This attack on food stamp benefits in Wisconsin has yielded a 28 percent reduction in SNAP spending, from $1.2 billion in 2013 to about $867 million in 2017, according to a detailed report Monday in the Washington Post. State officials report that only 25,000 of 700,000 food stamp recipients in the state have found work, while more than 86,000 people were cut off food stamps but did not report getting jobs.

Such cuts have a dual purpose: slashing expenditure to finance additional tax cuts for the wealthy, and driving the starving poor into low-wage employment at new centers of capitalist exploitation like that being set up for Foxconn, the giant Taiwanese subcontractor for Apple and other consumer electronics firms. Foxconn has found that it can operate just as profitably in southeast Wisconsin, with cheap labor and state tax breaks, as in its notorious sweatshops in southern China.

As Trump and the Republicans plan the expansion of work requirements for social programs, Democrats in Congress have offered a tepid response. Predictably, Senators Bernie Sanders of Vermont and Elizabeth Warren of Massachusetts have put forward legislation which they know has no chance of passing, but allows them to pose as champions of the country’s “most vulnerable children.” Their SNAP for KIDS Act would increase food aid for school-age children by a measly $42 a month.

These maneuvers cannot disguise the joint responsibility of the two corporate-controlled parties for the catastrophe confronting the working class.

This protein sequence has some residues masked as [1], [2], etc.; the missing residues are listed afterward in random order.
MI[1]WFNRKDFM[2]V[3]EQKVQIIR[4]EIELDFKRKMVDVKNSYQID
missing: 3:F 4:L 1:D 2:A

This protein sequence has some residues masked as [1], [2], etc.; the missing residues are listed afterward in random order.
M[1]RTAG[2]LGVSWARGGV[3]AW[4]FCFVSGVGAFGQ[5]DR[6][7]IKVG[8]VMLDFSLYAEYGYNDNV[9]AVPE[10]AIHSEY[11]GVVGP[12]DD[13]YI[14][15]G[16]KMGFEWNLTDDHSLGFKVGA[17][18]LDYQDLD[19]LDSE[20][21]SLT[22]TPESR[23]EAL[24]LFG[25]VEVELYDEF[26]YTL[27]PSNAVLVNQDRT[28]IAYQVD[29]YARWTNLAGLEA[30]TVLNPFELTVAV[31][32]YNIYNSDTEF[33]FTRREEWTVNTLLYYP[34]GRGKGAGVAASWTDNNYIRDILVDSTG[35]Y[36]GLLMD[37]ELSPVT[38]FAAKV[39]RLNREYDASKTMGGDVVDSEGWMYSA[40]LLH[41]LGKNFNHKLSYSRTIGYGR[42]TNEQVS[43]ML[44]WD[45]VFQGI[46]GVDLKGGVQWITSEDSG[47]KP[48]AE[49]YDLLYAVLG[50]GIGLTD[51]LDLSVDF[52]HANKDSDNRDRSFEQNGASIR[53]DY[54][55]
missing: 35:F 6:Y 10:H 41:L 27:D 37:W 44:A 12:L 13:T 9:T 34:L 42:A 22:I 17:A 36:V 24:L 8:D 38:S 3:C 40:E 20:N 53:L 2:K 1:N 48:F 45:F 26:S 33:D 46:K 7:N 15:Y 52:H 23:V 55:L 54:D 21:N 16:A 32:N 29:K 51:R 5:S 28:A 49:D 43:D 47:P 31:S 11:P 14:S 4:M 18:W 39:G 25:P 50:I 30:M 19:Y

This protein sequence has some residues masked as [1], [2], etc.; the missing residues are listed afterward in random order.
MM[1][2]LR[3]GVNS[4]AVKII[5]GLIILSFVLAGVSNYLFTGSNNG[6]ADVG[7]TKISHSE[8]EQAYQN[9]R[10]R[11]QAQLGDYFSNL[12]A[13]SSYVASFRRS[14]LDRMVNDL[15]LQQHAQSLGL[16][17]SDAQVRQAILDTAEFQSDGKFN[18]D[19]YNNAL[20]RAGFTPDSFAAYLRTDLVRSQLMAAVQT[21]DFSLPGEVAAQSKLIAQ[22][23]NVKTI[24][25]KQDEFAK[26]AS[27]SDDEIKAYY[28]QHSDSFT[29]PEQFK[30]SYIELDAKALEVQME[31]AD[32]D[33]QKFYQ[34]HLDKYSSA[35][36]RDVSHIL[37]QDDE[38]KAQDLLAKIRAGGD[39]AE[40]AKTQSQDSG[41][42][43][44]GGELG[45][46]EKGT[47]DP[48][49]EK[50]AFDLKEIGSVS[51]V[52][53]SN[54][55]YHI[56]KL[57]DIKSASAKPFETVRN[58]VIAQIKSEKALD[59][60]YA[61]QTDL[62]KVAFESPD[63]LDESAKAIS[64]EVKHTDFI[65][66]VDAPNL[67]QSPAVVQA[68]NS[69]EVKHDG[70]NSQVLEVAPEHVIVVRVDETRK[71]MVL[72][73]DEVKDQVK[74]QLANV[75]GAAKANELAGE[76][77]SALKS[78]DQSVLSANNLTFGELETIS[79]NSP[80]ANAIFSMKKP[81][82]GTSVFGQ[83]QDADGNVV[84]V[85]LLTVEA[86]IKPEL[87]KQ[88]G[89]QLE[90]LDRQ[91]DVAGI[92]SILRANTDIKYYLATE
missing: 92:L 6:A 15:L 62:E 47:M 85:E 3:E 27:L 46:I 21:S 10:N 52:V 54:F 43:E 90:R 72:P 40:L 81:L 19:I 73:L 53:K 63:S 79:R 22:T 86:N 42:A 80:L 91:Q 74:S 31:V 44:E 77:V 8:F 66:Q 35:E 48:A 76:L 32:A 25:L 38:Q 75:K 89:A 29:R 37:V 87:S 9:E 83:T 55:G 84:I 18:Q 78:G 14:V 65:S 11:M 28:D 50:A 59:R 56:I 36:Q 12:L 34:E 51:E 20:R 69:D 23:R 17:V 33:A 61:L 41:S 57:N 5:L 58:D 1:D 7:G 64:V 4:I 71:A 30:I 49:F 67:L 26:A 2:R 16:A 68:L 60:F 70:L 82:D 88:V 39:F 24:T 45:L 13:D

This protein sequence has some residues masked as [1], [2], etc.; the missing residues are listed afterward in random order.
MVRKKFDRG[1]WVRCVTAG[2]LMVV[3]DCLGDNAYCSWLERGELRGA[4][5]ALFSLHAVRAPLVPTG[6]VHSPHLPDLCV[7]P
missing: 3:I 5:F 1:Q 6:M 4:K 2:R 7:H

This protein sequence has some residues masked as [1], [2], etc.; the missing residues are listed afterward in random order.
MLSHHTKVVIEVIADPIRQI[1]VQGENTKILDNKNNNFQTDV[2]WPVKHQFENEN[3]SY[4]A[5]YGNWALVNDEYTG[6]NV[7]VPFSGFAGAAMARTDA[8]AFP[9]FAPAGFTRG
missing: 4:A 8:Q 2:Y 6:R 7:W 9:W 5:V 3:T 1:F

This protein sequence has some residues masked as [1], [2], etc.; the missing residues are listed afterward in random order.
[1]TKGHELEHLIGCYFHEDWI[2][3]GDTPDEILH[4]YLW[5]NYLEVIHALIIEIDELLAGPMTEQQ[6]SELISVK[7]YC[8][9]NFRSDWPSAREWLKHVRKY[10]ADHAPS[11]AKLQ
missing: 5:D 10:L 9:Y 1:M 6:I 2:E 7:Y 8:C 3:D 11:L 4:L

It was Democratic President Bill Clinton who modeled his destruction of “welfare as we know it” in 1996, ending the federal entitlement with the passage of the Temporary Assistance for Needy Families act, on the example of Governor Tommy Thompson of Wisconsin (1987-2001), who limited how long the poor could receive cash assistance. Clinton’s welfare “reform” yielded the intended results, reducing the number of families on welfare from 12.4 million in 1996 to 4.6 million in 2012.

Now, while President Trump has touted the Tax Cuts and Jobs Act of 2017 as a boon to hiring, two-thirds of respondents to a survey by the National Association for Business Economics say the tax cuts have not changed their plans about hiring and investment.

Rather, the act’s impact in increasing the national debt by an estimated $1.5 trillion over 10 years has been seized upon by retiring Speaker of the House Paul Ryan of Wisconsin to call for “entitlement reform” in the form of deeper cuts to Medicaid and food stamps, but with the ultimate aim of dismantling Medicare, the health insurance program for the elderly, and the Social Security retirement program.